Big Savings from Laser Cladding
Laser cladding is a widely used technology for the reconditioning of worn parts and the prevention of corrosion. Essentially it is the technique of welding one metal to the surface of another through the coaxial delivery of a stream of metal powder and a highly focussed laser beam.
Repair don’t scrap
The heat effect of laser cladding is one tenth of that used in traditional welding. No post-weld heat treatment is required either. In addition, laser cladding achieves a 100% attachment of the filler metal to the base material.
The technique can be used to weld on high carbon steel components. With traditional methods, welding such components is usually unacceptable to classification societies. However, with laser cladding such welding is approved on a case by case basis.
All of this goes to explain how tens of thousands of pounds can be save by repairing expensive parts with laser cladding. For a fraction of the cost of replacement, worn parts can be brought up to spec and kept in service.
Host of applications
With traditional cladding and welding methods, choices of metals are limited. The welder usually has to use the same metal as the base metal.
Not so with laser cladding. Virtually any metal or alloy can be welded to the base metal – from 420 stainless to P20, H13 to Waspaloy.
This flexibility allows laser cladding to replace nitriding. Instead of subjecting a surface metal with nitrogen through gas, salt bath or plasma, an alloy of choice can be applied. With the extremely low temperature heat affected zone, there are no changes to the to the surface of the base metal.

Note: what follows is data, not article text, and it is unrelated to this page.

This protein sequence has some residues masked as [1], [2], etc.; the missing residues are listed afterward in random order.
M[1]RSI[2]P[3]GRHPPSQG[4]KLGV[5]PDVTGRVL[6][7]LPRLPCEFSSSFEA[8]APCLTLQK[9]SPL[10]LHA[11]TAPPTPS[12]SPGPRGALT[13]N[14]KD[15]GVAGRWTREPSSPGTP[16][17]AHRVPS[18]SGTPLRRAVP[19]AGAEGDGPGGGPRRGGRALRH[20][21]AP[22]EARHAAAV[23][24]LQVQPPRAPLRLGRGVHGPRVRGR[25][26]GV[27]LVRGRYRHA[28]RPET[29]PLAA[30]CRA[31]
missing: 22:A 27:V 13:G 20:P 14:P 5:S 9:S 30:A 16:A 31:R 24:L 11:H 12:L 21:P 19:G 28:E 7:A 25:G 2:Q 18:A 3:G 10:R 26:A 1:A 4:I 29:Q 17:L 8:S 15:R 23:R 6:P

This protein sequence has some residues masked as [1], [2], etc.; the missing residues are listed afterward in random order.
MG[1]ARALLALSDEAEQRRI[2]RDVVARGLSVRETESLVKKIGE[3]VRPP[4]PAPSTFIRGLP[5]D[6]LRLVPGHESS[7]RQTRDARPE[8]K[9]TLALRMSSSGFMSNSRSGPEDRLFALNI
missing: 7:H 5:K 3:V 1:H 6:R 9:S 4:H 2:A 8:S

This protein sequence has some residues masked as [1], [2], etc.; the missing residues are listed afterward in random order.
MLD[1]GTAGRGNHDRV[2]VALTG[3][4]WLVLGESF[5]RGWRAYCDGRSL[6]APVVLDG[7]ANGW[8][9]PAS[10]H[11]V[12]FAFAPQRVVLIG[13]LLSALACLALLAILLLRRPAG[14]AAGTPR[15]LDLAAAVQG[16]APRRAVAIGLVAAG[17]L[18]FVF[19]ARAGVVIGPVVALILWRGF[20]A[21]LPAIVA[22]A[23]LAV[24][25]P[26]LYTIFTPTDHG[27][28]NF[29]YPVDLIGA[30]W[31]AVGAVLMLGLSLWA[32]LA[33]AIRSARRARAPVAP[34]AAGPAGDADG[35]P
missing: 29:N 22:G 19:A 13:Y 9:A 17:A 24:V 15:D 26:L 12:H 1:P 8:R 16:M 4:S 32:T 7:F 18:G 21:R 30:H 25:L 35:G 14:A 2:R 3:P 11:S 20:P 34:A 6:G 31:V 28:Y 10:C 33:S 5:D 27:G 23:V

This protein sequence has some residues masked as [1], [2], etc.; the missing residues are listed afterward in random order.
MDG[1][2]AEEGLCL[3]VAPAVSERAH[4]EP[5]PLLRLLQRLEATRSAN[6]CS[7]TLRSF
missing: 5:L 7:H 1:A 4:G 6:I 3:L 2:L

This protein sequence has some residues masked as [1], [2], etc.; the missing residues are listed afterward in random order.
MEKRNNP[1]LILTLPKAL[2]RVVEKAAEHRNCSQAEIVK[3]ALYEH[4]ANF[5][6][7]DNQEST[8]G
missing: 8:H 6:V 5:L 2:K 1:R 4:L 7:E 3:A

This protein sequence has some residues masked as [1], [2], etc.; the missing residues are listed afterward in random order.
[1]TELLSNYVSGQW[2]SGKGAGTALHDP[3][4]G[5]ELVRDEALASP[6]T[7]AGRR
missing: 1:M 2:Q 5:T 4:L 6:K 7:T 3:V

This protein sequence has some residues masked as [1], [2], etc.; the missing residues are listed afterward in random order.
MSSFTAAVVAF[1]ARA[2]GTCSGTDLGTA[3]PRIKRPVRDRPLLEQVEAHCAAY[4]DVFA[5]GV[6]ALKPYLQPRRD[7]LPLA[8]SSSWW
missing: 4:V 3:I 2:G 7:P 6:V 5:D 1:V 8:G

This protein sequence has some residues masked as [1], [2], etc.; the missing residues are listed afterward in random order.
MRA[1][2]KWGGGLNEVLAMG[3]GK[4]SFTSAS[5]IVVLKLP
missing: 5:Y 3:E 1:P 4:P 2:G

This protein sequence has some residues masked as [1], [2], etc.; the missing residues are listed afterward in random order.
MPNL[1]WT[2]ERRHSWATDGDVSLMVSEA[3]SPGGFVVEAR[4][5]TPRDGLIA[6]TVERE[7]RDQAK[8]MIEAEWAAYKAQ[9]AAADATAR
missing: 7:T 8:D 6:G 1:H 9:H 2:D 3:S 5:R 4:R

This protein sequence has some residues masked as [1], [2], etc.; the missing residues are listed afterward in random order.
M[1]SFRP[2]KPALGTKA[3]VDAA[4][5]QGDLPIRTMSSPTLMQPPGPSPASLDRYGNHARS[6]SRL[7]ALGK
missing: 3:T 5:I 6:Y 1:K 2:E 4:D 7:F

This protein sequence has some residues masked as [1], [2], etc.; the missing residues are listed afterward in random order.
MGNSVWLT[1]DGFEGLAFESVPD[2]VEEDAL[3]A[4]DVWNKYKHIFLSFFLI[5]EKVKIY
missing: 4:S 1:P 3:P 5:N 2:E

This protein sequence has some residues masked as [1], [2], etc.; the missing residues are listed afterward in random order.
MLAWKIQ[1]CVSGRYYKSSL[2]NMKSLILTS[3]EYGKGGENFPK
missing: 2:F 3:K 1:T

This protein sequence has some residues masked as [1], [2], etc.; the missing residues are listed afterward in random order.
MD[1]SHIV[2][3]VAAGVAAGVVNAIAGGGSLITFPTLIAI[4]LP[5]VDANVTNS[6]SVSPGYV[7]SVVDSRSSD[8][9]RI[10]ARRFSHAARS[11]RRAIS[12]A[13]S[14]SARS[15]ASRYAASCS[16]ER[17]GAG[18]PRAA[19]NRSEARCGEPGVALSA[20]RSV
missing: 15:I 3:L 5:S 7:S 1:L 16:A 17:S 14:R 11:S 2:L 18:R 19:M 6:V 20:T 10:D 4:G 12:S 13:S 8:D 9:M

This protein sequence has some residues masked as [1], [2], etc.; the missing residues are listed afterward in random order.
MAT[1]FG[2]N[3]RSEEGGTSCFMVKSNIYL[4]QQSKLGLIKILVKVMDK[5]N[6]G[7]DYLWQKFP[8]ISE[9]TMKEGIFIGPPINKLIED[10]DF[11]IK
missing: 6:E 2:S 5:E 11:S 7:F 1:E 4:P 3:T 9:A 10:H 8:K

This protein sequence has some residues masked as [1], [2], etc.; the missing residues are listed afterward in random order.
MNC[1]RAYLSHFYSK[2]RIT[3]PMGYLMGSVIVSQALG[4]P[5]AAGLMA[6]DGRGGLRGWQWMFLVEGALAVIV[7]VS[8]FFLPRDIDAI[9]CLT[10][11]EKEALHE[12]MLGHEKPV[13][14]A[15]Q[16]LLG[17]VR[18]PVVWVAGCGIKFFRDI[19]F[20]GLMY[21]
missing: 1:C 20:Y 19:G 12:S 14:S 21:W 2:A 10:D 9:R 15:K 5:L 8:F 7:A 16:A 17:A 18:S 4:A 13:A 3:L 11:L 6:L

Laser cladding can be also a way of saving material costs. For example, a cutting blade could be designed using “hard enough” inexpensive tool steel. Through laser cladding, an alloy or metal with excellent strength and cutting capabilities could then be added.
This would not only save on material costs. It would save on machining too because the base metal would be far easier to cut.
Many components that can benefit from laser cladding are heavy, cumbersome and difficult to move. Our product partners, Alpha Laser, are pioneers in mobile welding and cladding.
Both their ALFLAK and AL-ROCK laser cladding machines can be mounted on a self-propelled caterpillar track. The machines can then be effortlessly driven directly to the component in need of repair.
Once on site, a flexible projecting laser arm can be programmed to reach into the deepest and most unyielding of moulds to carry out the necessary cladding process.
For more information on Alpha Laser’s range of laser cladding machines including the mobile ALFLAK and AL-ROCK, please contact email@example.com